8.30 am. In my Dropbox this morning there were three sound files from my pal Dafydd. I’ll set about re-orientating one of them in the next few weeks as part of our exchange project (November 3, 2014). The first piece sounds like the skyscape above Hatton Cross. Back to The Floating Bible artwork. The procedure for assembling and resizing the page images is resolved. I must now apply it to each verse:
An impromptu, on-line tutorial on brush cleaning for an eager painting student:
I remade the page pieces for The Floating Bible, which I’d completed last week, deploying the new improved process — for the sake of consistency and accuracy. Very rarely do I get things absolutely (or, sometimes, even remotely) right the first time. (This principle extends to almost every other facet of my life.) Undoing and redoing has been a salutary education, always.
The eager painting student resurfaced, asking whether I used either a conventional camera or a phone camera to capture images for the dairy pages. (It’s a question others, too, have asked.) In response:
Over lunch, I began upgrading my Mac OS software on all computers. Having done so, I’ll no doubt discover that some crucial software programme is rendered incompatible as a consequence.
2.00 pm. A different eager painting student emailed with a query, while acknowledging the singular difficulty of painting glass objects. My advice (which is easier to give than it is to act upon; teaching is far easier than being taught): ‘Treat glass objects not as transparencies but as objects comprising complex tonal areas. (Paint what your eyes see, rather than what your mind knows.)’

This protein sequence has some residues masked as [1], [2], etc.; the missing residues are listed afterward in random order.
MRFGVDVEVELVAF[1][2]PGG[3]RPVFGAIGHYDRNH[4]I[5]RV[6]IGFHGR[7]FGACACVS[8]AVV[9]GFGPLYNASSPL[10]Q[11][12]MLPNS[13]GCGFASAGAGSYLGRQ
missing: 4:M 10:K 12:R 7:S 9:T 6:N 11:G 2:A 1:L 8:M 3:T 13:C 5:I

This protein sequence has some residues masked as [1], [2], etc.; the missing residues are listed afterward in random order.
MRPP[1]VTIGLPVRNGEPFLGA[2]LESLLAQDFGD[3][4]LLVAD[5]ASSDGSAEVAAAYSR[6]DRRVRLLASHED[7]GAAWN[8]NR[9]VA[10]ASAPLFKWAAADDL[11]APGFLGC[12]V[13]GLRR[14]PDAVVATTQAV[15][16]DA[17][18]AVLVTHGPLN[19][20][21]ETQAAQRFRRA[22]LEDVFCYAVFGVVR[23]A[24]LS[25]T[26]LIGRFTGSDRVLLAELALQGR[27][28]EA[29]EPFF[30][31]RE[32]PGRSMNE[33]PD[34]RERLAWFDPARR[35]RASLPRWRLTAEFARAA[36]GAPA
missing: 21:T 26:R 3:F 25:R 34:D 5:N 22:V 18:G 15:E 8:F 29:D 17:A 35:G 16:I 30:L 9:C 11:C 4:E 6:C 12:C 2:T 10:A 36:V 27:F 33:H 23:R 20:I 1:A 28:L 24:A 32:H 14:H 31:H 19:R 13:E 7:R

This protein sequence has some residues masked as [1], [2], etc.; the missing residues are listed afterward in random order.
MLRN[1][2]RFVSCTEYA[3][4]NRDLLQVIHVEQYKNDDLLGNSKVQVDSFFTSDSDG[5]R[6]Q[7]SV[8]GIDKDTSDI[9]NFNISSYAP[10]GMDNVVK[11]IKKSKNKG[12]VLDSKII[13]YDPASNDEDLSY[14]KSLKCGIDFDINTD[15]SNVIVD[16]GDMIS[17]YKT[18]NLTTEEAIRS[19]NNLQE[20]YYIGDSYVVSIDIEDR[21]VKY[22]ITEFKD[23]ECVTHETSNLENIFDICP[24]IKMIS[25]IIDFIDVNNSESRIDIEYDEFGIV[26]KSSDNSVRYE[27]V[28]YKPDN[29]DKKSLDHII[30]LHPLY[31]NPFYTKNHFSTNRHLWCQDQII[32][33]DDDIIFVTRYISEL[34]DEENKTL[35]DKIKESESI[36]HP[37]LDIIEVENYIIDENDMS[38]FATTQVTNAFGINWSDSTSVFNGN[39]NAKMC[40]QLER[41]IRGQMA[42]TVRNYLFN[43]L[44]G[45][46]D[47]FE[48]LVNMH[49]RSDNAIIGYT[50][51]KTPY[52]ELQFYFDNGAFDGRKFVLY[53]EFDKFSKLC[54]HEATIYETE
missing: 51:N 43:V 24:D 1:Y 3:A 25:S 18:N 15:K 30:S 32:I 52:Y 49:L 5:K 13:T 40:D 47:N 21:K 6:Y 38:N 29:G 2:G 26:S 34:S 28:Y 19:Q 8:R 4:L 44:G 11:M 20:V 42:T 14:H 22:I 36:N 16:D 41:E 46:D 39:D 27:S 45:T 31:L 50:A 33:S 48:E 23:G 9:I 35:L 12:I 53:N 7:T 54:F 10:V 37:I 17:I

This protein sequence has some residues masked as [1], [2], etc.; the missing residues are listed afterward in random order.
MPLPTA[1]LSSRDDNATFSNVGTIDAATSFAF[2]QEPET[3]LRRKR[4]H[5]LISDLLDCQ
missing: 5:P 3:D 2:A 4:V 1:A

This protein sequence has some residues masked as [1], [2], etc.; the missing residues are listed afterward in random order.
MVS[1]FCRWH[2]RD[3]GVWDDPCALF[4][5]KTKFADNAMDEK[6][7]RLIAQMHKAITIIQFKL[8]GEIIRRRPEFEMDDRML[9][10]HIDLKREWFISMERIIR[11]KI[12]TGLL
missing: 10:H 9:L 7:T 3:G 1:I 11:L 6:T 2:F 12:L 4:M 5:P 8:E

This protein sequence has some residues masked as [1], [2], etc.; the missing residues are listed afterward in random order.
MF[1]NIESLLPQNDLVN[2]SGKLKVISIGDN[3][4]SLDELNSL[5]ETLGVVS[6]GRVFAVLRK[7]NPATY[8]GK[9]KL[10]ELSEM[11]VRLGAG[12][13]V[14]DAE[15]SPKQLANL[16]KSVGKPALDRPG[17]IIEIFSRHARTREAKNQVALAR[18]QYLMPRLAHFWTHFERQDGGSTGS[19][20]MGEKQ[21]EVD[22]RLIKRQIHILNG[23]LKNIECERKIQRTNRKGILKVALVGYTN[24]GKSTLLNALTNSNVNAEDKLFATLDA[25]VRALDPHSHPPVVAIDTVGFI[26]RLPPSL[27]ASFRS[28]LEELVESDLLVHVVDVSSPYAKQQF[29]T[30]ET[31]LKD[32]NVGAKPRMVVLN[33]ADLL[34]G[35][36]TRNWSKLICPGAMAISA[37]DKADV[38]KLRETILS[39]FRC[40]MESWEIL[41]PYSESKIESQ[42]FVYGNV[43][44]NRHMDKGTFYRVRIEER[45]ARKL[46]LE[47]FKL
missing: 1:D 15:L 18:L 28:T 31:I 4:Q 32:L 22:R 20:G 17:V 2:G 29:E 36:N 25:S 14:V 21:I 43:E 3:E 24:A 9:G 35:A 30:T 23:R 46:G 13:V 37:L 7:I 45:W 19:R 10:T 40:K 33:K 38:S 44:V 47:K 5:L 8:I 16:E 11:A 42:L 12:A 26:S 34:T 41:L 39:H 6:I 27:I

6.00 pm. Practice session 1:
7.10 pm. I wanted to finish one more verse from The Floating Bible artwork. That done, I began to orientate myself to the La Mont Young’s Composition 1960 #7 (which I’ll be discussing in Art/Sound on Tuesday), examining the relationship between the piece’s two sustained notes: B and F# (a perfect fifth). It’s tempting to think that I know what this will sound like. But I don’t. How could I? I’ve never played or heard that harmony held ‘for a long time’ (which was Young’s only rubric for the piece.)